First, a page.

Grain filling and sealing

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Does anyone know if the is any major difference between grain filler and (water-based) wood filler, besides the consistency??

This is for filling in some fairly open grain wood (not sure what it is, could be ash or beech), before I prepare to wax it.

My local timber shop didn't have any grain filler of a suitable colour, but they did have Liberon Wood Stopper (water-based).

Could I take a dollop of filler and add a few DROPS of water just to thin it down into a more easily appliable paste (grain filler is supposed to be rubed into the grain)?

(It saves me having to order some mail order, as my christmas gift production schedule is getting a bit tight :!: )

Should I then apply sanding sealer in addition to grain filling, prior to waxing???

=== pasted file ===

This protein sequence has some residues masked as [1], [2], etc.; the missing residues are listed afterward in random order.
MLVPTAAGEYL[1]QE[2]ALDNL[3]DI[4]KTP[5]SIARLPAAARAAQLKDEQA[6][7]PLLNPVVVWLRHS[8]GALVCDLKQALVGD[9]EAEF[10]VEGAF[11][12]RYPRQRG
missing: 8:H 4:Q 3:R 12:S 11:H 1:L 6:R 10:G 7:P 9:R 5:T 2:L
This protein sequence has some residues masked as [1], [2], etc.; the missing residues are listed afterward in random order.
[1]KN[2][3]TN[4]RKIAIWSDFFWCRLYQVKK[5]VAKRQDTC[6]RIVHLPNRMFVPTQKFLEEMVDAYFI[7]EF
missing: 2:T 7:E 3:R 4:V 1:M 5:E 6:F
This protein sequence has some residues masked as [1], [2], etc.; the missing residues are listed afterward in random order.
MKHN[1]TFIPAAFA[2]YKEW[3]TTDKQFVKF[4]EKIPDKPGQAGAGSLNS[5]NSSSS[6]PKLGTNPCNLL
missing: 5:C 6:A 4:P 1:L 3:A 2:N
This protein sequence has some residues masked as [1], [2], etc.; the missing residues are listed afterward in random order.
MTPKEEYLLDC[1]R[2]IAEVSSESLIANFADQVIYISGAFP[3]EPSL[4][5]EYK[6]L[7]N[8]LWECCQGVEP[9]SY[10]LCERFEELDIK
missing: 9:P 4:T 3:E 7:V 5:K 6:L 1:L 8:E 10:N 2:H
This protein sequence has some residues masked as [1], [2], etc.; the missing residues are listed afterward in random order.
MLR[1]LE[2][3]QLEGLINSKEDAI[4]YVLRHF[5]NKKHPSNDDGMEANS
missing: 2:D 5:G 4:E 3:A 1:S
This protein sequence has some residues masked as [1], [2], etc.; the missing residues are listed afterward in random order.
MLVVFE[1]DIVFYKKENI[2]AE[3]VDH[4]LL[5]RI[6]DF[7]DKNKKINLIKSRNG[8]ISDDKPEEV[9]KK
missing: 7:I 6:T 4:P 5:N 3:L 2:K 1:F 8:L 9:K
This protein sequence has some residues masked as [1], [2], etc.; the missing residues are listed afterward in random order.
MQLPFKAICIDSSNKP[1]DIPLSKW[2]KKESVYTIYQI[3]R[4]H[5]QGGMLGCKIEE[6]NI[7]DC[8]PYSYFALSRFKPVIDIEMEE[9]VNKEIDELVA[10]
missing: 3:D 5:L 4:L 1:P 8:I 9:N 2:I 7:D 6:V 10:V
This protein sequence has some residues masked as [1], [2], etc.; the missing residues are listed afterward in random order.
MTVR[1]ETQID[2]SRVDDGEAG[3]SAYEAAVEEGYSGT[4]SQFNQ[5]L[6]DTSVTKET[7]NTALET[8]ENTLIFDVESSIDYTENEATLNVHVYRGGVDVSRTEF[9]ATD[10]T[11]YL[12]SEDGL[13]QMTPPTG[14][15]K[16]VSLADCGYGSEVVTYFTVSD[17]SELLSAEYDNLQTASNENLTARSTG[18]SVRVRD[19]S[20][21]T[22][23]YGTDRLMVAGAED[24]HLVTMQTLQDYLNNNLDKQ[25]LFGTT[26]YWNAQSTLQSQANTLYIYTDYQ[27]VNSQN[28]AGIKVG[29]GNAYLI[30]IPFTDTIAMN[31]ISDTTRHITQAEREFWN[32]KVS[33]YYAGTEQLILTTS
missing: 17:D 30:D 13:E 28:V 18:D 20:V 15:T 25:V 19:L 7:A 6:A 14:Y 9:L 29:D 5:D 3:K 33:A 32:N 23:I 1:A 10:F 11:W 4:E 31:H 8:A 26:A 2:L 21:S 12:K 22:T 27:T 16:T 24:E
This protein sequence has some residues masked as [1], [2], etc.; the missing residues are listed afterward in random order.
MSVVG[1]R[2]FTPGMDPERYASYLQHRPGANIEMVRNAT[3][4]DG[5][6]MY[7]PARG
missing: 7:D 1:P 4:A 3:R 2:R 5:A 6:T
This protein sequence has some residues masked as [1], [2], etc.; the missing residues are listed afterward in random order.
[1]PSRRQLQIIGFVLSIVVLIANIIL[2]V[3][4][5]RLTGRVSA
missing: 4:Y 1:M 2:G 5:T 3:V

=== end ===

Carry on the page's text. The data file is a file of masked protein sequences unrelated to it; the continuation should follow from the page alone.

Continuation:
Most modern grain fillers are coloured but slightly translucent. This allows the colour of the grain filler to blend with the timber. It also stops the grain filler looking patchy when the wood darkens in sunlight.
You gan give watered down wood filer a try, but it might end up going patchy.

If your timber is beech it will be fairly close grained, so a few coats of sealer (i use cellulose based stuff)will fill the grain.

Hope this helps
I will back Doughnut on this one. If it is beech, highly unlikely if you say it is open grained, then try sanding sealer. About three coats, lightly sanded in between coats, then a few good coats of a good wax for a silky smooth finish. But it ain't hardwearing. Ash can be brought up in the same way, but have you tried a good finishing oil. It takes longer, but the finish can equal wax, only tougher. Good luck. Let us know how you get on.
Having looked in my BIG woodworking book, I think it's actually oak (I think this is open grained??).

That's the problem being a newbie with a BIG pile of offcuts to play with - I really don't know what wood is what yet!!

I'll give both ways a go on a scrap bit (grain seal, and sanding sealer) and see what the outcome is.

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